Participants from around the country converged on the UNC Asheville campus on March 7 and 8 for the Organic Growers School 22nd annual spring conference. The event, which bills itself as the “largest locally-run sustainability conference in the Southeast,” offered attendees the opportunity to learn about a variety of gardening, homesteading and commercial farming topics from a wide range of experts.
This year’s event was particularly popular, and many classes throughout the weekend reached or exceeded full capacity. In addition to the course offerings, participants were able to check out some of the latest farm and garden gadgets and shop for seeds, trees and shrubs from local vendors.
Variety was one of the defining themes of the spring conference with classes ranging from Starting Your First Vegetable Garden to the more nuanced, and slightly more gross, Do-It-Yourself: High Protein Animal Feed. The latter featured an in-depth discussion on the use of black soldier fly maggots as a composting tool and supplemental chicken feed. Another class, Flame Weeding For Farm and Garden, gave participants a chance to dive into the more extreme side of homesteading.
While it is hard to spend a weekend inside learning about the outdoors rather than experiencing them, participants were given some engaging demonstrations to distract them from the beautiful weather. During The Secret to Cooking Heritage Poultry, Todd Morse walked the class through proper butchering in order to capture the unique flavor and make the most of the bird. Similarly, Rodney Webb showed his class how to grow their own bounty of mushrooms during Introduction to Mushroom Cultivation using the totem method.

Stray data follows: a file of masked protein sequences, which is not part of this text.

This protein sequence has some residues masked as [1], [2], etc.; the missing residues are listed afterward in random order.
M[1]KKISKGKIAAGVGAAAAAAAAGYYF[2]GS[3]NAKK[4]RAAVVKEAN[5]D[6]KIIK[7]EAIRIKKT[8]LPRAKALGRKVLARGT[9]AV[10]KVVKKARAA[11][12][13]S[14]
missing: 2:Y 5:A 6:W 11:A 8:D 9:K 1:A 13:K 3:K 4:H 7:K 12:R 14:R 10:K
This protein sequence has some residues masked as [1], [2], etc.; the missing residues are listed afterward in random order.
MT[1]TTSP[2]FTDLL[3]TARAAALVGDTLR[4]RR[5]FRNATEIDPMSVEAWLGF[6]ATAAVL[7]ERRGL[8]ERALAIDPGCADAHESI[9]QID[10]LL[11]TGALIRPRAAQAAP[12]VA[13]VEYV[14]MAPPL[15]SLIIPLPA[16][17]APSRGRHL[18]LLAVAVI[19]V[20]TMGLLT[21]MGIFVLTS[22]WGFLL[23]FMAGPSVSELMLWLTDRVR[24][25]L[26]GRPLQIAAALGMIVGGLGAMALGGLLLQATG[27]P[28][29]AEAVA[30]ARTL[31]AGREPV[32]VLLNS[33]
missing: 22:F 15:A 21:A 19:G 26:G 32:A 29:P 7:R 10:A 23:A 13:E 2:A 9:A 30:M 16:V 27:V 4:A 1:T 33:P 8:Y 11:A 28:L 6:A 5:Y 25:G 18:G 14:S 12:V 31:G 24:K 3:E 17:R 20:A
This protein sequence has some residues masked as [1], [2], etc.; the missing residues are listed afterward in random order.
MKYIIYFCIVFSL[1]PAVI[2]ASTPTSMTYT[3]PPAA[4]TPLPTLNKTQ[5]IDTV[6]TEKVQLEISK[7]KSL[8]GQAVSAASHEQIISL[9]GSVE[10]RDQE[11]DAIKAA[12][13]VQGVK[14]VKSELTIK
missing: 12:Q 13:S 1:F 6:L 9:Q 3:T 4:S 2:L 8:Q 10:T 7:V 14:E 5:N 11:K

One of the most popular tables in the conference’s exhibition hall was the seed exchange that allowed participants to share seeds from their own farms or gardens with other conference goers. The table was heavily trafficked with a selection of seeds that expanded throughout the weekend. Mushroom Mountain, a mushroom farm based in Easley, S.C., also saw brisk sales from participants looking for mushroom spores and growing bags.
Several heritage breed poultry spent the afternoon on UNCA’s quad, allowing participants to see firsthand the difference between the poultry found in factory farms today and the heritage breeds that were present on farms earlier in the 20th century.
Organic Growers School is a nonprofit that offers a variety of educational events to residents of the Southern Appalachians. The Annual spring conference is the school’s flagship event with a number of smaller events held throughout the year. The school will hold its second annual Harvest Conference in September of this year with a range of classes focused on food preservation and winter garden preparation.